Whether you have heartburn (GERD), bloating with meals or symptoms commonly attributed to hypoglycemia, you may not know it but one of the most common causes for all of these conditions is a gastrointestinal disorder known as gastroparesis.
Gastroparesis is a Latin term for ‘paralyzed stomach’ and is used to describe various symptoms attributable to slow emptying of the stomach. Gastroparesis can lead to symptoms such as heart burn and GERD (gastroesophageal reflux disease) because the when the normal and persistent production of stomach continue throughout the day without being emptied, stomach acid builds up and refluxes or splashes back up into the esophagus causing the symptoms we commonly describe as heartburn or reflux.
Sometimes the excessive collection of acid in the stomach will cause people to misinterpret the symptoms as low blood sugar or ‘hypoglycemia’. This is because the excessive stomach acid will make the person feel shaky, weak, hungry and even nauseated, and when the person eats some food the symptoms resolve. The association of these symptoms and their resolution with food understandably but mistakenly attributed to low blood sugar.
The excessive stomach acid is actually causing the patient to experience some low grade nausea. The resolution of the symptoms is because food stimulates the stomach to increase it’s emptying action and also acts as a excellent acid neutralizer. We have experienced this before when we have been nauseated or vomiting from the flu or during pregnancy – we will eat some toast, soup or crackers to help us deal with the nausea we experience.
The other important fact is that our physiology is designed to help us maintain normal blood sugar levels even if we go without food for extended periods of time. We were in essence designed as Stone Age humans who for millions of years were constantly exposed to unstable food supplies and would often go for extended periods of time without eating. If we were to find ourselves in the unfortunate circumstances where we went without food for a weeks at a time, we might feel very hungry but our blood sugar levels would remain constant for many weeks without food.
Other Symptoms Associated with Slow Stomach Motility
When the stomach’s grinding and emptying motility action is impaired, other portions of the intestinal tract may also be impaired. Under normal conditions, the stomach is constantly emptying its contents into the small intestine From the upper esophagus all the way through to the colon, the intestinal tract is operating like one long bucket brigade with one portion of the GI tract passing its contents along to the next portion.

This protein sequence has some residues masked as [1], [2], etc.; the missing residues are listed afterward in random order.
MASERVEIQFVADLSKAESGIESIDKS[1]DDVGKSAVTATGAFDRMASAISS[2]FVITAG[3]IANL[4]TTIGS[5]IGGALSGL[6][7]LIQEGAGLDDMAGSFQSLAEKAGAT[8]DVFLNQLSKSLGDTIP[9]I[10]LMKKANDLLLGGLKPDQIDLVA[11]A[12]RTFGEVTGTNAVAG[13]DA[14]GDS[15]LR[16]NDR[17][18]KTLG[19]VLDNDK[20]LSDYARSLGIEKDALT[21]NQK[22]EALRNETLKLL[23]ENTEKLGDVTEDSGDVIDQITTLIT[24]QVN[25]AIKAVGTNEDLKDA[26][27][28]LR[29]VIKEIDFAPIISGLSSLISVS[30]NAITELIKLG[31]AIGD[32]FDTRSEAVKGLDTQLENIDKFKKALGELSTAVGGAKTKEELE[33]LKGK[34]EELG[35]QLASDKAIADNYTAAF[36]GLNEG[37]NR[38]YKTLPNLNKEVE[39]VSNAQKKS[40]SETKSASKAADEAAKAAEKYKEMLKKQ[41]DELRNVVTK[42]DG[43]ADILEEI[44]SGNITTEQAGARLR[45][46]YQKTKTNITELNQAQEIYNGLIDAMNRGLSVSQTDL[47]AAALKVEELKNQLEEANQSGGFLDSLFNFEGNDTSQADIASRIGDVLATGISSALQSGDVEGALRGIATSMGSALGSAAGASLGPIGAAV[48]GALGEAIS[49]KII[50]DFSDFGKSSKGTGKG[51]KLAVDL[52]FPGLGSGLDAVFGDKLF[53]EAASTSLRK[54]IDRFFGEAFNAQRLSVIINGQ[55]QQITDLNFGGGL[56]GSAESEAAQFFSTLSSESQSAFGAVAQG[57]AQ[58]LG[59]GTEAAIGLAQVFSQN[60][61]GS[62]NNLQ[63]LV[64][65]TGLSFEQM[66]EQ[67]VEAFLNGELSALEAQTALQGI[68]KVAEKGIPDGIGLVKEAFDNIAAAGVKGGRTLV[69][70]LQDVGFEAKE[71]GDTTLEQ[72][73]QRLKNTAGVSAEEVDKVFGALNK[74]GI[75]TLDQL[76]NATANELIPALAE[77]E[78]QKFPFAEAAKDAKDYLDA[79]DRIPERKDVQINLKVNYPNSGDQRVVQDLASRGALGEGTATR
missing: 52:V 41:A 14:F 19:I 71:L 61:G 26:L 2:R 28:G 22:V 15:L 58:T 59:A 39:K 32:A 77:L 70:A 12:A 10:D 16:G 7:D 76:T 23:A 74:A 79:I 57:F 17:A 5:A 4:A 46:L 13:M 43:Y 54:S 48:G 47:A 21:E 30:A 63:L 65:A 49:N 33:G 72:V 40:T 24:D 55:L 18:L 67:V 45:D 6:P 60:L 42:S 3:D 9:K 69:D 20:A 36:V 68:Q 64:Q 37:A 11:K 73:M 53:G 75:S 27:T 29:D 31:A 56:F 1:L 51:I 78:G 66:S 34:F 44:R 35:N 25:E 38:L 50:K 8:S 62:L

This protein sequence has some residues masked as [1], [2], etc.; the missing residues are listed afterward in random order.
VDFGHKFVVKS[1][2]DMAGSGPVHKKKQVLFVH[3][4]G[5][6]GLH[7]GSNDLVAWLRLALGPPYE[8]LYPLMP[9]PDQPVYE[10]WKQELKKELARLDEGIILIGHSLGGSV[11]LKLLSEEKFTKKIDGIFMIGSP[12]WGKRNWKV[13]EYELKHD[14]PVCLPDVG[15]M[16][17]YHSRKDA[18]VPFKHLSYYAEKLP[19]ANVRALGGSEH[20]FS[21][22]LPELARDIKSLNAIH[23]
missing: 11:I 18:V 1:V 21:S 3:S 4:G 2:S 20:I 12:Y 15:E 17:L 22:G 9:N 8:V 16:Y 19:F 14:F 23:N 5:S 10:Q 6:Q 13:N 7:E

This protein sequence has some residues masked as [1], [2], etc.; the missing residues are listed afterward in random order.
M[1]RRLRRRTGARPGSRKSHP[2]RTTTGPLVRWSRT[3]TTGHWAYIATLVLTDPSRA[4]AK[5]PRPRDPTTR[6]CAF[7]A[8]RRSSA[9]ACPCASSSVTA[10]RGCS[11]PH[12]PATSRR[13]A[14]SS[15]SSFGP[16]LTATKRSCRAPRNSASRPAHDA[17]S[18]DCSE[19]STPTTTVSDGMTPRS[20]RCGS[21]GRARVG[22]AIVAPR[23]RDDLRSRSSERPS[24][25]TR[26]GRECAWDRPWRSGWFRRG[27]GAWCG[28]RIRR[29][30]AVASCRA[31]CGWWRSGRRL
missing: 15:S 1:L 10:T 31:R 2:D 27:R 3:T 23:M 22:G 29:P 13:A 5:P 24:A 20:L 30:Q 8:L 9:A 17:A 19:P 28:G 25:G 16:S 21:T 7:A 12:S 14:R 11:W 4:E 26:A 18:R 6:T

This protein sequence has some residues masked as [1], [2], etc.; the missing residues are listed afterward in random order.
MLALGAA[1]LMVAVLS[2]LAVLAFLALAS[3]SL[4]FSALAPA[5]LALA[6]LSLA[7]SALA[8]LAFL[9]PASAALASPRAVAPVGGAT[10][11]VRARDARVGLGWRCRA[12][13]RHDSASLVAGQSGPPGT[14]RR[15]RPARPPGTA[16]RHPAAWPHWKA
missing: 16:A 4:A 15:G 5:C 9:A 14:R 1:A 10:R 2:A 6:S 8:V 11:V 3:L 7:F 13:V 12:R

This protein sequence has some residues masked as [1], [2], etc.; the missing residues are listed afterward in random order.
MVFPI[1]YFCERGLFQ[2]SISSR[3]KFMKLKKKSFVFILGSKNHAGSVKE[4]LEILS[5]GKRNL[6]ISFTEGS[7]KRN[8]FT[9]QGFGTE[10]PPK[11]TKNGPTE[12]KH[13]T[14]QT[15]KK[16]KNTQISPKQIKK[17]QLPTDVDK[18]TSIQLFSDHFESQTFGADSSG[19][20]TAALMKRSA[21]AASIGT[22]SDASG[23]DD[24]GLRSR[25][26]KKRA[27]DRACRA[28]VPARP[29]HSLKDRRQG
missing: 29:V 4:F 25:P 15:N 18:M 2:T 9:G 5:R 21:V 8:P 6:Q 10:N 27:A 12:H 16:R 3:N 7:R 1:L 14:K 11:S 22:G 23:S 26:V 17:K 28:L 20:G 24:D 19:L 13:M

Sometimes patients will experience food (especially when it involves liquids) seeming to stick in the esophagus shortly after ingestion. They will feel a fullness or pressure in the chest often below the breastbone (sternum).
They an also experience some slowing of intestinal contents in the colon which results in constipation.
The slowed motility may also result in occasional frequent of loose stools because of overgrowth of some of the normal bacteria that colonize the small intestine and the colon. There is a mixture of upwards 400 different species of bacteria that normally live within our intestinal tract and when the motility of the intestine slows down, a portion of the bacteria grow out of proportion of the others and results in diarrhea or an urgency to have a bowel movement shortly after eating.
Autonomic Dysfunction is the Underlying Cause Gastroparesis
I am convinced the vast majority of the patients with heartburn or misinterpreted sense of hunger or low blood sugar have gastroparesis because of underlying autonomic nervous system (ANS) abnormalities. The ANS is responsible for operating and coordinating the function of all of the bodies organs such as the lungs, intestinal tract, cardiovascular system (heart, arteries and veins) and bladder.
Dysfunction of the ANS can cause the slowing of the intestinal tract motility and cause the bloating, heartburn or constipation discussed above. The most common causes for the autonomic dysfunction can be due to Insulin Resistance from obesity or excessive carbohydrate intake, a physically stressful event such as surgery pregnancy or a major illness. Some patients give a history of bloating, constipation or heartburn from early childhood.
Fortunately, the autonomic dysfunction can be accurately diagnosed and reversed with a short course of medications, changes in their diet or both.